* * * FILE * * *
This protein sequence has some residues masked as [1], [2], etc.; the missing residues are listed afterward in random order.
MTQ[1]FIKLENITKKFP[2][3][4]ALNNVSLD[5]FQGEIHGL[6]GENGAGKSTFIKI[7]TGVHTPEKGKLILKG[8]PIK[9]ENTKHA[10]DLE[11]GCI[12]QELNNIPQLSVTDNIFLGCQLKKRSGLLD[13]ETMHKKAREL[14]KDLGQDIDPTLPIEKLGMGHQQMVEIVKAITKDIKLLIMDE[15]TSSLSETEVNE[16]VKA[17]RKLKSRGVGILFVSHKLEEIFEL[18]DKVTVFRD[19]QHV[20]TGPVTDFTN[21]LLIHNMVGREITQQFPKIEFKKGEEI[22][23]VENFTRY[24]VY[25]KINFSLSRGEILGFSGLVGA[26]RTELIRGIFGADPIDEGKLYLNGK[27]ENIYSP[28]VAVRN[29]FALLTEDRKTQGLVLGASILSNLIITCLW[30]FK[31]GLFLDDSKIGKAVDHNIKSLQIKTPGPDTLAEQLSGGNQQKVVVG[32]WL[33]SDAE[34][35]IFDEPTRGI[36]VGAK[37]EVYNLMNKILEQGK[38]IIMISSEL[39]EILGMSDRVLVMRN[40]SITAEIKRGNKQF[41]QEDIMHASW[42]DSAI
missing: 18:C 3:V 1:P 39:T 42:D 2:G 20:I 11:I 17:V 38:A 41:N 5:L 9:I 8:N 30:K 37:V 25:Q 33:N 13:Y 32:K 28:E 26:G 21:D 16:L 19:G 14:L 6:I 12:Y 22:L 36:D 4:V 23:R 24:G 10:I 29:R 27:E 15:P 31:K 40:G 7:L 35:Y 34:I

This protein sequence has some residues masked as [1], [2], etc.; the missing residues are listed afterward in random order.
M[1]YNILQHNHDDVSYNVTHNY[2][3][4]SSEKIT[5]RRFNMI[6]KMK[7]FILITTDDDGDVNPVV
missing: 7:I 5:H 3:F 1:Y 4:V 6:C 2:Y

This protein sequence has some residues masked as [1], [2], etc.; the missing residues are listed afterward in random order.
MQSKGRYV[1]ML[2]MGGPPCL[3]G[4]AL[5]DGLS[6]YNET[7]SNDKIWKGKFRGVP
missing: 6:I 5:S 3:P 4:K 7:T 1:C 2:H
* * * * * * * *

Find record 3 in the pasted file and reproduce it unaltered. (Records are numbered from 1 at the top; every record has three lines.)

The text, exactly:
This protein sequence has some residues masked as [1], [2], etc.; the missing residues are listed afterward in random order.
MQSKGRYV[1]ML[2]MGGPPCL[3]G[4]AL[5]DGLS[6]YNET[7]SNDKIWKGKFRGVP
missing: 6:I 5:S 3:P 4:K 7:T 1:C 2:H